Lady Action


Share this review

  • Button Delicious
  • Bttn Digg
  • Bttn Facebook
  • Bttn Ff
  • Bttn Myspace
  • Bttn Stumble
  • Bttn Twitter
  • Bttn Reddit

Lady Action


  • Words: Tony Lee
  • Art: Jake Minor
  • Inks: Chad Hunt
  • Colors: James Brown
  • Publisher: Moonstone Books
  • Price: $3.99
  • Release Date: Dec 16, 2009

At the end of the day, Tony Lee’s Lady Action is a sentimental British spy romp that uses the genres’ typical trappings to it’s advantage. There is nothing splendidly new or original within these pages, but that doesn’t make it any less entertaining. For all intents and purposes, you’re holding a book called Lady Action, a spin-off of the classic 1960s series, Action Man – this is not Tolstoy.

The plot is pretty straightforward as we’re introduced to Nicola, our action lady — out of her element, on assignment and in a very slinky dress. The mission: extract very sensitive files from an evil boss during a dinner party. With her trusty (?) man on the inside, she gains access and is moments away from completing her mission. Now, what kind of spy book would this be if it all went according to plan?

What ensues is a series of betrayals, double crossings, escapes and of course, action. Writer Tony Lee wastes no time establishing his heroine through dialogue and the pacing of this 22-page one shot is brisk and light, like all good popcorn fare should be.  Artist Jake Minor has a wonderful handle on the fluid motion of his main character and at times can favorably be compared to Mark Bagley in his composition. With their combined talents, Lady Action is a pretty solid little story that is complete, but sets up more along the way. Is it wholly original, no. A strength that the story does play to is knowing that it’s not something new. It embraces the established genre conventions and has a good time with your expectations.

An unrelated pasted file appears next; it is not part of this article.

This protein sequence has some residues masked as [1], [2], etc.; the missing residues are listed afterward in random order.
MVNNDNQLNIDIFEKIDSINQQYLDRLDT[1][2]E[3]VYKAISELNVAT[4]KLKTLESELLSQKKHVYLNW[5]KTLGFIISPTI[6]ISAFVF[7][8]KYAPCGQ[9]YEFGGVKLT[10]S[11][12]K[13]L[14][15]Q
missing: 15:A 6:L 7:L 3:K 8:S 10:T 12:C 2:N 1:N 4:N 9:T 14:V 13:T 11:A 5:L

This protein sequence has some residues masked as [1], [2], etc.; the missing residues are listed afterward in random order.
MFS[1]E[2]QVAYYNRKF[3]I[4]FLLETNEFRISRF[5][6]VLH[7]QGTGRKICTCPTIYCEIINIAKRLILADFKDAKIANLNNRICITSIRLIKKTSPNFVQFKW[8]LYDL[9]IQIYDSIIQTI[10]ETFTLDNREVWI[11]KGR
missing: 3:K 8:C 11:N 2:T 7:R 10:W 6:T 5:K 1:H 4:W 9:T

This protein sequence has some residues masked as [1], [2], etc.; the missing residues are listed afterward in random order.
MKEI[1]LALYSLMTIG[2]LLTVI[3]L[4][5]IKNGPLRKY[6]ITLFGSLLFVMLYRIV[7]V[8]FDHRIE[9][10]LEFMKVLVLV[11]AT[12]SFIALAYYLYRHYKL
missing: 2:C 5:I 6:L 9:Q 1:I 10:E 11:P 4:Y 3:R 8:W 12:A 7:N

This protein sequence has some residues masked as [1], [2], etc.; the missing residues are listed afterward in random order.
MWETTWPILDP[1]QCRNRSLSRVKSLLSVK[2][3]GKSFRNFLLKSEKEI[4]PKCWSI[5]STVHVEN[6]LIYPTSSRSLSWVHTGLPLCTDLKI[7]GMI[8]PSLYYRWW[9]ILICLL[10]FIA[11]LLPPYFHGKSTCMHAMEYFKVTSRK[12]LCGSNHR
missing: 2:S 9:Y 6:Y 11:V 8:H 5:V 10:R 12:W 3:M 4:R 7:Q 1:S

One of the more entertaining aspects of the book is not actually part of the story, but the back matter chronicling the origins of the character and her relation to female heroes of the time. This is a fun and informative part of the book that fleshes out some of the clichés with which the story has a blast.

Lady Action
is not on the tip of many readers’ tongues as a must buy, but what lingers between the front and back covers is a happily devised and fun story. Some readers may have issue with the heavy handed and telegraphed plot, but taken as a contributor to a specific tone and an exercise in genre, it’s a forgivable transgression.

Lady Action
is a good read, but unfortunately teeters into the category of fun obscurity. There is nothing structurally, physically or aesthetically offensive in this book. But, there is very little that compels the reader to move forward with the characters. It maintains a strange level of spectacular mediocrity – you know it’s pretty good, but you don’t feel the rush to continue it right away. There is something special here that can hopefully be fleshed out in further stories, but in the meantime, it only leaves a faint impression.

Related content

Related Headlines

Related Lowdowns

Related Reviews

Related Columns


There are no comments yet.

In order to post a comment you have to be logged in. Don't have a profile yet? Register now!

Latest headlines


Latest comments
Comics Discussion
Broken Frontier on Facebook